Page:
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Ann Thorac Surg. 1978 May;25(5):466-9.

Aortic insufficiency requiring valve replacement in Whipple's disease.


Reviews of postmortem reports on patients with Whipple's disease (intestinal lipodystrophy) describe gross valvular deformity in more than 50% with characteristic histological findings of macrophages containing periodic acid-Schiff-positive, diastase-resistant granules. Frequently, congestive heart failure characterizes the terminal stages. In a 58-year-old man with well-documented Whipple's disease for 5 years, gastrointestinal, joint, and pericardial involvement apparently resolved with medical therapy. However, 10 years later, severe aortic insufficiency necessitated prosthetic valve replacement, at which time gross and histological examination of the excised valve demonstrated characteristic changes of Whipple's disease. Clinical recognition of the importance of cardiac valvular abnormalities and of possible late cardiac decompensation mandates close observation of patients with Whipple's disease. Corrective operation should improve the patient's chances of survival.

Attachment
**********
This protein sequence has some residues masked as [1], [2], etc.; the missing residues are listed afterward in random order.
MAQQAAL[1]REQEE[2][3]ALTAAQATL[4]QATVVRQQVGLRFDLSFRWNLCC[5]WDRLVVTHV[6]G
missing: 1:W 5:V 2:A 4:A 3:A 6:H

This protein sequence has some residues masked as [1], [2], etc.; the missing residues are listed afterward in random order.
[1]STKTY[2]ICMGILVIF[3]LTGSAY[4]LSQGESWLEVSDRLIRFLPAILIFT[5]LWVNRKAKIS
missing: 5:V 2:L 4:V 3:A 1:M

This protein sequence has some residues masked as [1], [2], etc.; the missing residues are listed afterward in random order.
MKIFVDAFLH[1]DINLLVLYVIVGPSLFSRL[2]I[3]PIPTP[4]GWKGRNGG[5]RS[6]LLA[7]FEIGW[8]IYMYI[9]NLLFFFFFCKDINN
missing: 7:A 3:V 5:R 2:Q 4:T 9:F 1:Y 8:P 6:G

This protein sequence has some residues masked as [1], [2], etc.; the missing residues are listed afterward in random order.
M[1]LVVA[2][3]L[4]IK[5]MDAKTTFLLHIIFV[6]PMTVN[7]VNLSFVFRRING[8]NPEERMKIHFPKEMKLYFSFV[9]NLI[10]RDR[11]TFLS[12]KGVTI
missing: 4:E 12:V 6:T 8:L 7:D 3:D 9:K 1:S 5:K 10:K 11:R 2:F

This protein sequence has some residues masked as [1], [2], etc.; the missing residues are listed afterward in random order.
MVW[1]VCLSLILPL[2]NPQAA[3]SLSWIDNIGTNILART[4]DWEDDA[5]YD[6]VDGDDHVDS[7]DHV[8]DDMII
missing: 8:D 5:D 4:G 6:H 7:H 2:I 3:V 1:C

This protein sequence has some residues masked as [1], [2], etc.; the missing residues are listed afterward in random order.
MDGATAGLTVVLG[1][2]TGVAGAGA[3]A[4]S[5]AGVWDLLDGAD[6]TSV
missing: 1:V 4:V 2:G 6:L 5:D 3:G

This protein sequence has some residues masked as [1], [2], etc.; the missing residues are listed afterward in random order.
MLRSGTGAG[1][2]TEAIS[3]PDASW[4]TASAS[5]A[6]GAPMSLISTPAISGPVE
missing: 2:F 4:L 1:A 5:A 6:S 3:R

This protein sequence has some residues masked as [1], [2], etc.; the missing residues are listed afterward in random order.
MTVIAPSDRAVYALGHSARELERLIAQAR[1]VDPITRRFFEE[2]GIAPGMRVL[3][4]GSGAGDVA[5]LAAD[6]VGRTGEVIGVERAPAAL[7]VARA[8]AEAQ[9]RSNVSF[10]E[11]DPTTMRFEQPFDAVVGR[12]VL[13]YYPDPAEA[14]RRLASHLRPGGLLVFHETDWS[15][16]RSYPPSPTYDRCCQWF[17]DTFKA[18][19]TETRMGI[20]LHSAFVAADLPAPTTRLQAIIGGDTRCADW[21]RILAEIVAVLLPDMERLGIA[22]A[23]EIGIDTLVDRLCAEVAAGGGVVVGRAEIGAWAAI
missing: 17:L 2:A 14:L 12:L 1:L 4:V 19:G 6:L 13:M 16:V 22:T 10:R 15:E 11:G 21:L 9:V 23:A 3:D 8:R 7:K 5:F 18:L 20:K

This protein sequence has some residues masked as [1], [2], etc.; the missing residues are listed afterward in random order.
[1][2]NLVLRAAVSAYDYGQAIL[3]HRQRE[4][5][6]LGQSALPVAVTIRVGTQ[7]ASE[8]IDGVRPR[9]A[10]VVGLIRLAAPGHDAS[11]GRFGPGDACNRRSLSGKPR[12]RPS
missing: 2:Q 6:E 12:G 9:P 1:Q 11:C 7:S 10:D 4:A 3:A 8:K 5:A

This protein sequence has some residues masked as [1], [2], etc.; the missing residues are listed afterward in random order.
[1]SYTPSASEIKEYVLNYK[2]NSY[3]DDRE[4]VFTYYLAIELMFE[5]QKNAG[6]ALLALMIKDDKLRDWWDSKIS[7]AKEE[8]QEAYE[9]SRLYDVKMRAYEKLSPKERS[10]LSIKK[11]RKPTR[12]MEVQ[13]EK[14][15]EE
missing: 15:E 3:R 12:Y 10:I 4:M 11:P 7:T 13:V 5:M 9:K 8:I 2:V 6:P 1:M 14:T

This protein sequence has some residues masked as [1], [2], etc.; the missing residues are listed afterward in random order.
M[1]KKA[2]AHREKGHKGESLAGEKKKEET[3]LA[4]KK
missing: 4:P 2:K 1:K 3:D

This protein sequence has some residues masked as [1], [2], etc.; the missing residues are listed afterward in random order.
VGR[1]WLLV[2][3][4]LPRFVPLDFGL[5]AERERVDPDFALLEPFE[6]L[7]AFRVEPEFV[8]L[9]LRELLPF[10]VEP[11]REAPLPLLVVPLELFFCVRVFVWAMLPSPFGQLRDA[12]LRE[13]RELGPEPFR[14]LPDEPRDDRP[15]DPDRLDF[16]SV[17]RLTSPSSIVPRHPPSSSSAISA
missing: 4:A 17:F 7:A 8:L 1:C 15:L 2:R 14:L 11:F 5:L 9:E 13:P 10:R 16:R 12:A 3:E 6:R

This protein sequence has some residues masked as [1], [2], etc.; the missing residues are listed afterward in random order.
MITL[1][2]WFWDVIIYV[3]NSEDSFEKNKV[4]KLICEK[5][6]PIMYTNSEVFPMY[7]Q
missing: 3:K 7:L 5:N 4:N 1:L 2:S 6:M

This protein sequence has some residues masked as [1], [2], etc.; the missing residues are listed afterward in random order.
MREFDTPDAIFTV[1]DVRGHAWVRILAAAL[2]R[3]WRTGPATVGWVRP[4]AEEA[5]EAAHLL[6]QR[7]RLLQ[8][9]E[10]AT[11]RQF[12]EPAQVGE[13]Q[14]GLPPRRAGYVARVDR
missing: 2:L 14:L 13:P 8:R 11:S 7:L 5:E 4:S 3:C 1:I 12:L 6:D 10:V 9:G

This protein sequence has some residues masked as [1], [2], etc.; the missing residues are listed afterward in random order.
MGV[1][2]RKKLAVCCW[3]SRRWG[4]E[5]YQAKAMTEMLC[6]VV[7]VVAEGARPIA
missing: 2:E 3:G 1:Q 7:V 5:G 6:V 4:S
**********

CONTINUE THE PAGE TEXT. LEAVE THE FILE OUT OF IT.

[Indexed for MEDLINE]

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